Corruption in the Defense Sector: Identifying Key Risks to U.S. Counterterrorism Aid

Submitted by Colby Goodman on Wed, 09/12/2018 - 12:11

A report released today by the Center for International Policy’s Security Assistance Monitor finds that two-thirds of the recipients of U.S. counterterrorism aid pose serious corruption risks.  The report indicates that these risks are due to corrupt practicies such as favortisim and nepotism, bribery, theft of defense resources, and drug, arms, oil, or human smuggling. These practices can undermine U.S. counterterrorism efforts by weakening U.S. partner military capabilities and motivation and by aiding financing and recruitment by violent extremist groups.


Upcoming Event: Corruption Risks to U.S. Counterterrorism Aid

Submitted by Colby Goodman on Mon, 09/10/2018 - 14:36

The United States has encountered serious challenges in building the capacity of foreign military and security forces to combat terrorist groups from corruption. In countries such as Afghanistan, Iraq, Mali, Nigeria, and Yemen, corruption was at the root of why counterterrorism efforts failed or stalled and why U.S. weapons and training were diverted or not used at all. But, where will the United States faces similar risks in the future, and how can the United States better mitigate these risks? Please join the below speakers to help answers these tough questions.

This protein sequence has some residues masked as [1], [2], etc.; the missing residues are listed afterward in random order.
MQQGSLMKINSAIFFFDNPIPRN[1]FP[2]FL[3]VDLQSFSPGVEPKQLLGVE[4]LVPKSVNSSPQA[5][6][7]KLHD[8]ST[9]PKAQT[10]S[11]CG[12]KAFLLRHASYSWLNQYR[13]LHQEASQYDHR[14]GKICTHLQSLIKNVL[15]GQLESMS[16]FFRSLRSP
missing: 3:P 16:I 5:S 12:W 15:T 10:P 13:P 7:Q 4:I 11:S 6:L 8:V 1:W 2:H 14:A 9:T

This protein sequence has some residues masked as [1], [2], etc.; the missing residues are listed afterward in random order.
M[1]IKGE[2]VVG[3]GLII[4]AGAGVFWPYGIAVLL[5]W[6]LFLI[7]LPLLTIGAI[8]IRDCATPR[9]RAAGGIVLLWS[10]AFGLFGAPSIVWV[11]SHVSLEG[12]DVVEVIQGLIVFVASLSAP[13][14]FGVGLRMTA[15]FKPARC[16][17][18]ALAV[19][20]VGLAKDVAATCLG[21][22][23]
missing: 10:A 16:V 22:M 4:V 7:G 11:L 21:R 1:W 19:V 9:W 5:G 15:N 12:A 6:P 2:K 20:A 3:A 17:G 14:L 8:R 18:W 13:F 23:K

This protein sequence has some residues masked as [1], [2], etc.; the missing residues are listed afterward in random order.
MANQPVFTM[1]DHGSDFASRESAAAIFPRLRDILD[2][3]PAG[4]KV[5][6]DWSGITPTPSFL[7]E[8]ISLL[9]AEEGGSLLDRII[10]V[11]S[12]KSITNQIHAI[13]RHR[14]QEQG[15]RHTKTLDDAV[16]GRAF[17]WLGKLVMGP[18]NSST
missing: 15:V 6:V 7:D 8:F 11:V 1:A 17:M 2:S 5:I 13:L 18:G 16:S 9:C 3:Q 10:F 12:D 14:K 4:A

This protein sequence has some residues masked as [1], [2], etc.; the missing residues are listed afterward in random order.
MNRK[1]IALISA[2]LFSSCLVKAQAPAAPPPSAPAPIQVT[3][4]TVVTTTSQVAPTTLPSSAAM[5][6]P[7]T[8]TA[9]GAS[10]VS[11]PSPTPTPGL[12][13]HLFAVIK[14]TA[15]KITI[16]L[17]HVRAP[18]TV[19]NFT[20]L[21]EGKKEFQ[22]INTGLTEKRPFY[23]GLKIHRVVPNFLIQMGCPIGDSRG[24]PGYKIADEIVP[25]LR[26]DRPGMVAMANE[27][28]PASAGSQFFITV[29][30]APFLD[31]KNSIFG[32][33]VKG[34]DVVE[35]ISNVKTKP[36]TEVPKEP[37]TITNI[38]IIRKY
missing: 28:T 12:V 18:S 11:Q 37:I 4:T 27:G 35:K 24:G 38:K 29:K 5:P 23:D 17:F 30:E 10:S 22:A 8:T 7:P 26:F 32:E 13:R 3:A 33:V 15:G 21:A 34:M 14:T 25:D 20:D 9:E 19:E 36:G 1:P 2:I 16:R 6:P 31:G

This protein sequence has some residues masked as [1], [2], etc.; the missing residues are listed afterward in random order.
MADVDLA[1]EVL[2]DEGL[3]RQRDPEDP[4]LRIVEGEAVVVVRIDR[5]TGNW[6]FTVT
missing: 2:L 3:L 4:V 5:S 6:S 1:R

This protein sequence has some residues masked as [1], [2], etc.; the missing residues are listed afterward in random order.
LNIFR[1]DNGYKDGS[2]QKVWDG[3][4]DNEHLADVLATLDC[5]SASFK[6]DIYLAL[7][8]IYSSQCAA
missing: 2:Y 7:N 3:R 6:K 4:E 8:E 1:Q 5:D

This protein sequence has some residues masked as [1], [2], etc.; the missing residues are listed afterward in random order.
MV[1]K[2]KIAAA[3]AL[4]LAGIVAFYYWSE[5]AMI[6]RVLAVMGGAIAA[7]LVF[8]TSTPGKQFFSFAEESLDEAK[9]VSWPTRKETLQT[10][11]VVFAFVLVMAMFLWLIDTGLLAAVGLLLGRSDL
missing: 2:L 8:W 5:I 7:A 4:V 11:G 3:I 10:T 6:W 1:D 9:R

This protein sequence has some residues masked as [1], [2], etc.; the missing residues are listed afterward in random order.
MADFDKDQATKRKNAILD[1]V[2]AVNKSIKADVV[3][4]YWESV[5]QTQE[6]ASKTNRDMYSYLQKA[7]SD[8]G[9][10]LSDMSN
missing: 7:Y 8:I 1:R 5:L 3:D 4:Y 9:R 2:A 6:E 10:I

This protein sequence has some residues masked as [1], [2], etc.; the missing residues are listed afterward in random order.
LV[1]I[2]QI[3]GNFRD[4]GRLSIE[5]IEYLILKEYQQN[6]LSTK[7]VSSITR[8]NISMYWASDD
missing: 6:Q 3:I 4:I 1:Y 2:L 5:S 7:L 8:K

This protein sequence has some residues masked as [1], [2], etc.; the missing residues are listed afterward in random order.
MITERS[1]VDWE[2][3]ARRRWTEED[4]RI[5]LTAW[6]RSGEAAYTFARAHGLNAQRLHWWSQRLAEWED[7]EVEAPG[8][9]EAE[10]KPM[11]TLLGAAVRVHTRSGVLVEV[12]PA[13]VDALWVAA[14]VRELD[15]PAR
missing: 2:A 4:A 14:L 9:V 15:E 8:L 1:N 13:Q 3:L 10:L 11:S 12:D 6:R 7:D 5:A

Taking Aim: A Closer Look at the Global Arms Trade

The inaugural Forum on the Arms Trade annual conference, "Taking Aim: A Closer Look at the Global Arms Trade," was a half-day event held on May 22, 2018 at the Stimson Center.

SAM Director Colby Goodman is quoted in this article on this year's U.S. defense authorization bill, which calls for protection of U.S. technology even as weapons sales to the Middle East boom.
SAM Director Colby Goodman is quoted in this piece about a possible loophole in the Trump Administration’s new arms export policy.

U.S. Arms Sales Notifications in 2018

Submitted by Christina Arabia on Sun, 07/22/2018 - 11:17

The Trump Administration's proposed amount of major U.S. arms sales in 2018 falls short of 2017 by $4 billion, moving from $82 billion in 2017 to $78 billion in 2018. The bulk of the proposed arms sales are going to countries in the Europe and Eurasia region and for miltiary aircraft and engines. Check out our new fact sheet for more details.

SAM's arms sales data is used in this article stating that some of the biggest beneficiaries of the recent NATO Summit could be U.S. weapons manufacturers.
SAM's fact sheet on congressional notifications for U.S. firearms exports was cited in this piece that details the major critiques of the Trump Administration's proposed firearms export rule.
SAM’s data on American counterterrorism aid to sub-Saharan Africa is used in this article about the U.S. scaling back aid to African military units fighting terrorism as it realigns its defense strategy to compete with more traditional threats from China and Russia.